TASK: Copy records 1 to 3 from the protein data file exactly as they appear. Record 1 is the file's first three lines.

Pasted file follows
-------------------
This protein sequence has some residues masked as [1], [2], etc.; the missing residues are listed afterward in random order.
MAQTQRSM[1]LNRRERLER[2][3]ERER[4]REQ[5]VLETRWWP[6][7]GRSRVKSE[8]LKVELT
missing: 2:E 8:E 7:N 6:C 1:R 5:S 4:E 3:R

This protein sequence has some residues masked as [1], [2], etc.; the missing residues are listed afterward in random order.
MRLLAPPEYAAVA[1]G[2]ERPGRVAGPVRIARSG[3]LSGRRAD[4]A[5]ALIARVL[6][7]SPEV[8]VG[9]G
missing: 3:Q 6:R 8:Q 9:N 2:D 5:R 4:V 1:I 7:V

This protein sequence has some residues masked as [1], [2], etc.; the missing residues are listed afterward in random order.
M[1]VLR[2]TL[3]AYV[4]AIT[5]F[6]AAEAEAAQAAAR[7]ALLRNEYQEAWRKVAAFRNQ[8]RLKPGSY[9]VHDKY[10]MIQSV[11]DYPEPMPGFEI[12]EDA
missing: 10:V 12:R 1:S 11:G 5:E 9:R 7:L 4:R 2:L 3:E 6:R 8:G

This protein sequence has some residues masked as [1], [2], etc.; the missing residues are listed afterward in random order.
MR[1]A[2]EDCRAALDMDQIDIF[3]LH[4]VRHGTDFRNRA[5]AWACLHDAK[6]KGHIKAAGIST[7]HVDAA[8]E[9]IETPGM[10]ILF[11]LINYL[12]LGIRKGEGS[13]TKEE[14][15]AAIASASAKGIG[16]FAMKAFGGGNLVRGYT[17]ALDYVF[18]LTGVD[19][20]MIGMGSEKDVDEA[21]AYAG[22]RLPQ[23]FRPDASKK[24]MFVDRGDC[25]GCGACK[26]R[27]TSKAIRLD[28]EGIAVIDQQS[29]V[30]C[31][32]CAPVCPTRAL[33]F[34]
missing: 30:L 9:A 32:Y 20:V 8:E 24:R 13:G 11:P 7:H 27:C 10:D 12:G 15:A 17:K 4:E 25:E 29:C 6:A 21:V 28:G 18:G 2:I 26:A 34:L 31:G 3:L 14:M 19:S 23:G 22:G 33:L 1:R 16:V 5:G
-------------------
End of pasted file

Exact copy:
This protein sequence has some residues masked as [1], [2], etc.; the missing residues are listed afterward in random order.
MAQTQRSM[1]LNRRERLER[2][3]ERER[4]REQ[5]VLETRWWP[6][7]GRSRVKSE[8]LKVELT
missing: 2:E 8:E 7:N 6:C 1:R 5:S 4:E 3:R

This protein sequence has some residues masked as [1], [2], etc.; the missing residues are listed afterward in random order.
MRLLAPPEYAAVA[1]G[2]ERPGRVAGPVRIARSG[3]LSGRRAD[4]A[5]ALIARVL[6][7]SPEV[8]VG[9]G
missing: 3:Q 6:R 8:Q 9:N 2:D 5:R 4:V 1:I 7:V

This protein sequence has some residues masked as [1], [2], etc.; the missing residues are listed afterward in random order.
M[1]VLR[2]TL[3]AYV[4]AIT[5]F[6]AAEAEAAQAAAR[7]ALLRNEYQEAWRKVAAFRNQ[8]RLKPGSY[9]VHDKY[10]MIQSV[11]DYPEPMPGFEI[12]EDA
missing: 10:V 12:R 1:S 11:G 5:E 9:R 7:L 4:R 2:L 3:E 6:R 8:G